18 April 2008
I’m developing a Flex application that runs smoothly in Firefox over SSL. Today, I just wanted to verify whether Internet Explorer 7 (IE7) hosts the application as nicely. Somehow, I wasn’t surprised that the Microsoft browser invoked an “Error #2032: Stream Error”.
Don’t assume, test!
Searching brought me to judah’s blog, but the blog is only about URL paths. Because the application runs in Firefox and in non-SSL mode in IE7, this was not causing my problem. However, some comments on judad’s blog and on this blog were interesting: An Adobe TechNote warns of this issue. However, the note was last updated in 2005 what meant that it could not relate to IE7. I also found a Microsoft bug report describing the issue but it only links the bug to IE5 and below. The assumption that Microsoft has corrected this bug since 2005 was probably my biggest mistake in this hole story.
The search could go on. Barton has some nice input and proposes to tamper the HTTP header: remove Pragma and set Cache-Control: no-store. So I did and checked the HTTP headers in the SSL connection with Wireshark (which is also quite bogus for decrypting SSL packets, at least 1.0.0). This made the whole thing running. And in details:
- Cache-Control: no-store
- Cache-Control: no-store, must-revalidate
- Cache-Control: no-store,max-age=0,must-revalidate
- Cache-Control: max-age=0,must-revalidate
- Cache-Control: must-revalidate
Does not work:
- Pragma: no-cache <+whatever header like Cache-control: no-store>
- Cache-control: no-cache
- Cache-control: no-cache, must-revalidate
- Cache-control: no-cache,<+whatever>
- <empty = no Cache-control at all>
In Firefox, you can check the content of the cache by entering about:cache in the URL. You will notice that Firefox caches all data coming from an SSL connection in memory. Hence, closing a tab does not delete the data but a restart of Firefox does.
IE7 caches data coming from SSL normally to the disk. The HTTP header Cache-Control: no-store prevents this default behaviour. Unfortunately, I don’t know a similar command like about:cache in IE7, so haven’t investigated the exact caching behaviour. Cache stored on the disk can be checked with “Tools menu > Internet Options > General Tab > Browsing History section > Settings Button >View Files button” but I don’t know how to see the cache in the memory.
20 August 2007
If you don’t use Adobe LifeCycle blabla, you set httpService.useProxy = false. This has the following implication on HTTPService:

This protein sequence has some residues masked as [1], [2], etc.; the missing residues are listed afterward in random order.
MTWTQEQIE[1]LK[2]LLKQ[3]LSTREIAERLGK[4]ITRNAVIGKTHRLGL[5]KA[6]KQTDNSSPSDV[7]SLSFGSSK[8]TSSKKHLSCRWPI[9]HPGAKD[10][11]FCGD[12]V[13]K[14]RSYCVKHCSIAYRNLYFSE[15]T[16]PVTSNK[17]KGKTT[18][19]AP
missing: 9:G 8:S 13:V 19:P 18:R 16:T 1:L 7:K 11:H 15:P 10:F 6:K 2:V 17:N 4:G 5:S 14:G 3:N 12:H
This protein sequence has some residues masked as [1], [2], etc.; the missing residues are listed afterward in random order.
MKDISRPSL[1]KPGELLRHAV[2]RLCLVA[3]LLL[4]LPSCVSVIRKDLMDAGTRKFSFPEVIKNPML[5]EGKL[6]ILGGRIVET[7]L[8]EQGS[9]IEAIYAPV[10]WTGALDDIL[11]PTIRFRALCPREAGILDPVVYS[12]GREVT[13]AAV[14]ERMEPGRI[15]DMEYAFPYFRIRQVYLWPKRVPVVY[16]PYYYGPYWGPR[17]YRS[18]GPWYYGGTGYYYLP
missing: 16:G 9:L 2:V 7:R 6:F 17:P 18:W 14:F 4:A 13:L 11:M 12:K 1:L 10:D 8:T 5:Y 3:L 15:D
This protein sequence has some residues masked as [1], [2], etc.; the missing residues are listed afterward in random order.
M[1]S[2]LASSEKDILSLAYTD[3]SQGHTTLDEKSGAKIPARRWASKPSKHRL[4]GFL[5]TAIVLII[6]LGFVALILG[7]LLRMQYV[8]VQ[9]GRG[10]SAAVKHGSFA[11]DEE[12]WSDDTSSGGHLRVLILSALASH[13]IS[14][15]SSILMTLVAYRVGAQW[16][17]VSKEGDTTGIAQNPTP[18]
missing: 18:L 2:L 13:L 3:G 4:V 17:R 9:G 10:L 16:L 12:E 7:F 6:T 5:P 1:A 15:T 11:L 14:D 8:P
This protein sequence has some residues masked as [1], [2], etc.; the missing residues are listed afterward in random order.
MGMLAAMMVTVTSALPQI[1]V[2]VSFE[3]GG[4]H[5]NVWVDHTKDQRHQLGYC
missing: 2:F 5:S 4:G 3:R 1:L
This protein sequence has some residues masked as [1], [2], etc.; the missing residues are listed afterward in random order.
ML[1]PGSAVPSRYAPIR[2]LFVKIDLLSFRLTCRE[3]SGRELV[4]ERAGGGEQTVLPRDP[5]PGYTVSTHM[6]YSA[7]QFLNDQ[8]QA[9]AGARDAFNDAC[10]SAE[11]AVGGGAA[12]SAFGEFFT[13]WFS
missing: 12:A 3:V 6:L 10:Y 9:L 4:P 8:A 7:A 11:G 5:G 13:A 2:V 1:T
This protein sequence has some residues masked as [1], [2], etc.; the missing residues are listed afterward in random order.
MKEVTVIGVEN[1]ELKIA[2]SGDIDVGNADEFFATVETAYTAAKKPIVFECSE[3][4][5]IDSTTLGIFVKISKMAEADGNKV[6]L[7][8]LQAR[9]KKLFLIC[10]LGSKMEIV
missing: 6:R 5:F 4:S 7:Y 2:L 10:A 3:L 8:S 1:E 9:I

- The property method allows only GET and POST.
- The property headers has no influence. This means that caching depends on the implementation of the browser and it is at no control of the programmer. You guessed it that IE brings all the trouble.
- The method setCredentials becomes useless. HTTP Basic authentication can’t be handled automatically by Flex. The browser needs to ask the user for the credentials.
- 20x HTTP Status arrive fine but the rest are always 50x! Forget about 404, 401, etc
Unfortunately, the source of HTTPService is not released. But hey, why would you use HTTPService if there is an alternative? You could easily write your own socket for the HTTP protocol. For example, Abdul Qabiz has written some nice classes in AS3HTTPclient. It features:
- Standard or custom HTTP headers. Besides controlling caching, this enables HTTP Basic Authentication without any browser window. Note that you need to replace the Base64 class with a working one.
- HTTP Status messages
- Copying bytes like uploading files
Even though Flash does not offer any built-in support for SSL, Adbul plans to add it. I’m not sure whether I will want to use a home brew SSL instead of the implementation of the browser. First, the browser has been tested extremely thoroughly and second for performance reasons. I will check again once it’s out.
10 July 2007
Fiona is like you and me: she expects her computer to support her. Lets suppose that Fiona needs a nice picture of a fish, but where should she enter “fish” for searching???
- Additionally, Fiona is unsure about the “Go”- or “Search”-button.
- If she wants to search the page, she needs to go the menu “Edit” and click “Find in this page…”, or rather “Find again”? (Try to find it in IE 7!)
Folks, we can do better!
3 June 2007
Today, I definitely got fed up with this page:
Why is it annoying?
- I always read feeds in Google Reader, hence I never need to make a choice between the Google Homepage and the Reader.
- Quite often, I only want to see the xml. This is not possible on this page.
So here’s the fix:
- Go to the configuration in Firefox: Type about:config in your url field
- Search for browser.contentHandlers.types.2.uri
- Set it to
- Restart Firefox
- And everything is again as it used to be…